Three days from now, the 4th of May 2012, marks the one year commemoration of that one time, in George, South Africa, when I was hit by a car while jogging. I bet you’re dying to know how I’ve progressed throughout the year, but let’s get one thing straight first: this post, although recompensing for a 7-month void in activity, will be devoid of any and all theatrical recapitulations, morals learned along the way, and themes that hint at the “end of an era.” This post simply serves as a potential, natural conclusion to Renee on Ugandan Time, because this post, unlike any that can follow, will actually take me back to Uganda, a place in which I should not think to find myself again for quite some time.
Two and a half weeks ago I was on a plane from Chicago O’Hare International Airport en route to Entebbe, Uganda. My 25th birthday passed in a haze of faux-darkness-induced slumber, an 8-hour time change and a 2-hour layover in Istanbul: we left on April 13 and arrived on April 15. I didn’t mind, though, birthdays aren’t my bag. A most unlikely companion sat next to me, the very person who disdained my willful persistence in joining Peace Corps, employing every tactic imaginable to inhibit my departure (I won’t tarnish her benevolence, but picture my pack and a baseball bat): my mother. But I was thrilled to have her with me as a travel buddy. This was the opportunity to show her the country I grew to concurrently love and hate so intensely!
And show her I did. She experienced Entebbe with its botanical garden rife with vervet monkeys; Kampala with its traffic, humidity, only Baha’i Temple on the continent of Africa, crumbling infrastructure, swarms of people, and foods hailing from the Middle East, Asia and Africa; the Southwest with its hills, crater lakes, cool breeze and face-upturning sunshine, fertile earth, exquisite fruits, slackened pace, and familiar faces and names of people and places that I’ve recounted dozens of stories of over the past 24 months; Queen Elizabeth National Park with its lions and grazers, muddy warthogs and herds of elephants, the Kazinga Channel demarcating Lake George from Lake Edward, the Equator, beautiful four-star lodges, alarming safari vehicles and pleasant boat rides; Fort Portal with its air of a bygone prime; and Jinja with a serenely beautiful sunset over the Source of the Nile and African drumming late at night to conjure up fantasies of tribalism and bush warfare. She met Peace Corps friends on their way to further adventures across the globe, kind Ugandan strangers, my students and fellow teachers at St. Thomas Secondary School, the villagers of Bururuma, many of whom, one year forgotten, are still family to me, and dozens of other people that made America appear small and far away, an island nation inhabited by a minute subset of the population. I’d like to think she learned a few things along the way, but I’ll leave that testament to her.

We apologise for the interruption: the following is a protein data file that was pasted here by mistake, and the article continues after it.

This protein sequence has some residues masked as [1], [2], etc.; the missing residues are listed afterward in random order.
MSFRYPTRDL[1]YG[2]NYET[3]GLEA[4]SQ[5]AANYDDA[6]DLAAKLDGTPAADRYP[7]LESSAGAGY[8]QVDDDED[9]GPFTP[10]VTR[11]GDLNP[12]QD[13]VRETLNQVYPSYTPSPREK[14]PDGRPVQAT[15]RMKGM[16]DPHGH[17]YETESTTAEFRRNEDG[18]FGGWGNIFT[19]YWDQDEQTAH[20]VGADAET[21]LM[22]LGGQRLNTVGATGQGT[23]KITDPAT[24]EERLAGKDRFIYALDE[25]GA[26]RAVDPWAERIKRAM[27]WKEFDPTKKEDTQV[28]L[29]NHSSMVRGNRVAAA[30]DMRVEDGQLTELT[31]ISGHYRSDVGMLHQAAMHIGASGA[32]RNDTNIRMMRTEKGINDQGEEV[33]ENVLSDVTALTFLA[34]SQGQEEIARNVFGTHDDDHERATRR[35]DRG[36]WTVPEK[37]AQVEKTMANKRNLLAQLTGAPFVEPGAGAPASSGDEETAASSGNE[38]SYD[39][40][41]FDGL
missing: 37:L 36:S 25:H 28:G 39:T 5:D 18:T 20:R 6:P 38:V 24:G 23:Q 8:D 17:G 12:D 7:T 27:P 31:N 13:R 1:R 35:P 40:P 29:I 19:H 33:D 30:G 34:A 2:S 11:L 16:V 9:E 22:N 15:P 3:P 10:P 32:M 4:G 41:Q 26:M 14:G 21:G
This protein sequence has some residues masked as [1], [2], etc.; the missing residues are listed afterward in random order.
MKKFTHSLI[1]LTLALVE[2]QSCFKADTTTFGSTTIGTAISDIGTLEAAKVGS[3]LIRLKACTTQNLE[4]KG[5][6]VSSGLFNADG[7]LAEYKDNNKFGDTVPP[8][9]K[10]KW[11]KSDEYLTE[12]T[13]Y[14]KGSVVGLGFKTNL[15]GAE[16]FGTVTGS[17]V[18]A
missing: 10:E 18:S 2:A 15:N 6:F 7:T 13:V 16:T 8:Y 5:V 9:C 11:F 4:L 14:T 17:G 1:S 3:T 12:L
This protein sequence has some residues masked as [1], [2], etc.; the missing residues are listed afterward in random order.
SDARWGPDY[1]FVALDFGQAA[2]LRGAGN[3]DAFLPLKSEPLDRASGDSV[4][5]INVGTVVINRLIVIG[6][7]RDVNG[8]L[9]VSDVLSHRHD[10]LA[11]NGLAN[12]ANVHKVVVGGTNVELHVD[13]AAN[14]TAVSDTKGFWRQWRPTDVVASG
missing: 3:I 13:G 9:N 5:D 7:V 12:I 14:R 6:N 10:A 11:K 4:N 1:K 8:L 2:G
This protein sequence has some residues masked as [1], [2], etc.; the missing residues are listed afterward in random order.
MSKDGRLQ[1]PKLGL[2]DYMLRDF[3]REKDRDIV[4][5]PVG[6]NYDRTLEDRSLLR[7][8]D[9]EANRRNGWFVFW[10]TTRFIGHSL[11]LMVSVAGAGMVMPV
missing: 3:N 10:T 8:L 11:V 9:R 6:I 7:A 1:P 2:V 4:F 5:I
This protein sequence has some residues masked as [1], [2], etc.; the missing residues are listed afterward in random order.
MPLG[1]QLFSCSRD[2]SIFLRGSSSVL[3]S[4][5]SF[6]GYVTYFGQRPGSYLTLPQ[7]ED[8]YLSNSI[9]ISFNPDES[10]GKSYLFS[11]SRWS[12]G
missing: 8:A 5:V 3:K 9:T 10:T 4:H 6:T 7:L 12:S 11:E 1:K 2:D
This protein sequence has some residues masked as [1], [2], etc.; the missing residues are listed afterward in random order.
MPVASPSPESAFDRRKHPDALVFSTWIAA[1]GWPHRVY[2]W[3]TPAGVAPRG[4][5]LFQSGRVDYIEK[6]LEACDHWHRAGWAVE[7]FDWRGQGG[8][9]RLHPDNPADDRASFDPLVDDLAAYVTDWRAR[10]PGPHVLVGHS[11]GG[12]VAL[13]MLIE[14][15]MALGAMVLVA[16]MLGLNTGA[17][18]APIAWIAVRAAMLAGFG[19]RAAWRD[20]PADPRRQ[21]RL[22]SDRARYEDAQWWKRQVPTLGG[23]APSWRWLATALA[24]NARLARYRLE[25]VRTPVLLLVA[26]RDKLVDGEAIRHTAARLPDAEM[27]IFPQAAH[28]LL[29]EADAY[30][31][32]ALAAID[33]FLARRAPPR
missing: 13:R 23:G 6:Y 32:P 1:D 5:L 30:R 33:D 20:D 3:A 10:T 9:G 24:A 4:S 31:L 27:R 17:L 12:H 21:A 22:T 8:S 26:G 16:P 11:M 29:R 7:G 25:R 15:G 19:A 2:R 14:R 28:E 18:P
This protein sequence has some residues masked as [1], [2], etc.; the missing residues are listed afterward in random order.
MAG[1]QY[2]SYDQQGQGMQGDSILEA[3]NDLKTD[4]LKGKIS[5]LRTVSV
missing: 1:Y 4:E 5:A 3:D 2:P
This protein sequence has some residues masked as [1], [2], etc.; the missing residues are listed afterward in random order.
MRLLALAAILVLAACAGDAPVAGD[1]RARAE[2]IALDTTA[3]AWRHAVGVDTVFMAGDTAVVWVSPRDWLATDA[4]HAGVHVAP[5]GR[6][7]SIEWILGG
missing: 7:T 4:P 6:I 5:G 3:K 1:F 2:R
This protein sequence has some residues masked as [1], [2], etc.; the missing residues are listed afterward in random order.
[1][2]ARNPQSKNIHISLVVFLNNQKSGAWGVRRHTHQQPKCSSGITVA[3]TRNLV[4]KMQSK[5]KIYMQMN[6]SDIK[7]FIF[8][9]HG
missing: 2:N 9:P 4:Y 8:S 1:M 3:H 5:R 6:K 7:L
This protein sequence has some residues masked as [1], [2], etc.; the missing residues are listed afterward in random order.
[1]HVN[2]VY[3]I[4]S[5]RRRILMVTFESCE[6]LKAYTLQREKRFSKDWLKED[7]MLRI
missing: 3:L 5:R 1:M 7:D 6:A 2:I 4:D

As for me, I learned a buttload (Fools! Your thought you were free from any educational musings on my part, but I suppose you can’t escape a good finale…). I realized that I had been unhealthily idealizing Uganda for the past year. I was ripped from my home and work with no notice or hope of return, unable to say goodbye, missing out on final projects and kids’ growth, forcing my dear boyfriend to clean up my mess and wander the same dusty roads without me. I existed in a fantasy state; I needed desperately to return to Uganda, if only for 10 days, to say the goodbyes that I never got the chance to say.
Yet I worried that “hello” and “goodbye” would be difficult to undertake within such a short period of time. But, luckily, Ugandans live quite transiently. Immediately upon disembarking from the plane, greeted by Arwen’s frantic jumping and Brennan’s curly blonde mop poorly hidden behind a dais, it felt more akin to a two-week absence than a 12-month expanse. The feeling continued throughout the trip. Sure, some things have changed. Three of my closest friends/teachers have welcomed little bundles: Enid with 4-month-old Alicia (Keys), Winnie with 1-month-old Cleverly (hilariously sounds like Clifford when said with a Ugandan accent), and Sanyu expecting in 5 months (she married Robert, the father and the man who so kindly buzzed my head so many months ago, this past weekend!). St. Thomas Secondary School has 250 additional students whom I know nothing about, as well as 2 new buildings and a new gate (gates are such an important part of Ugandan schools; I suppose because they not only keep out the riffraff but serve as the first glimpse of the potential within). But old and new welcomed my mom and me wholeheartedly. We received beautiful crafts, two trees planted in our honor, and numerous foodstuffs; we gave candy, presents, 60 new boys’ and girls’ soccer jerseys and our tears of happiness. It was comforting to witness everyone’s health, happiness and determination, and even more so to learn that I wasn’t forgotten.
I definitely will not be forgetting anytime soon. But I am finally capable and content with moving on (literally, I’m off to spend a few months in California soon), and in California I’ll be writing more about Uganda. I suppose that means that I will actually not be moving on... This definitely is not the last you’ve heard from me, so if you thought this was my conclusion, you were wrong! I fooled you again!
But thanks for reading.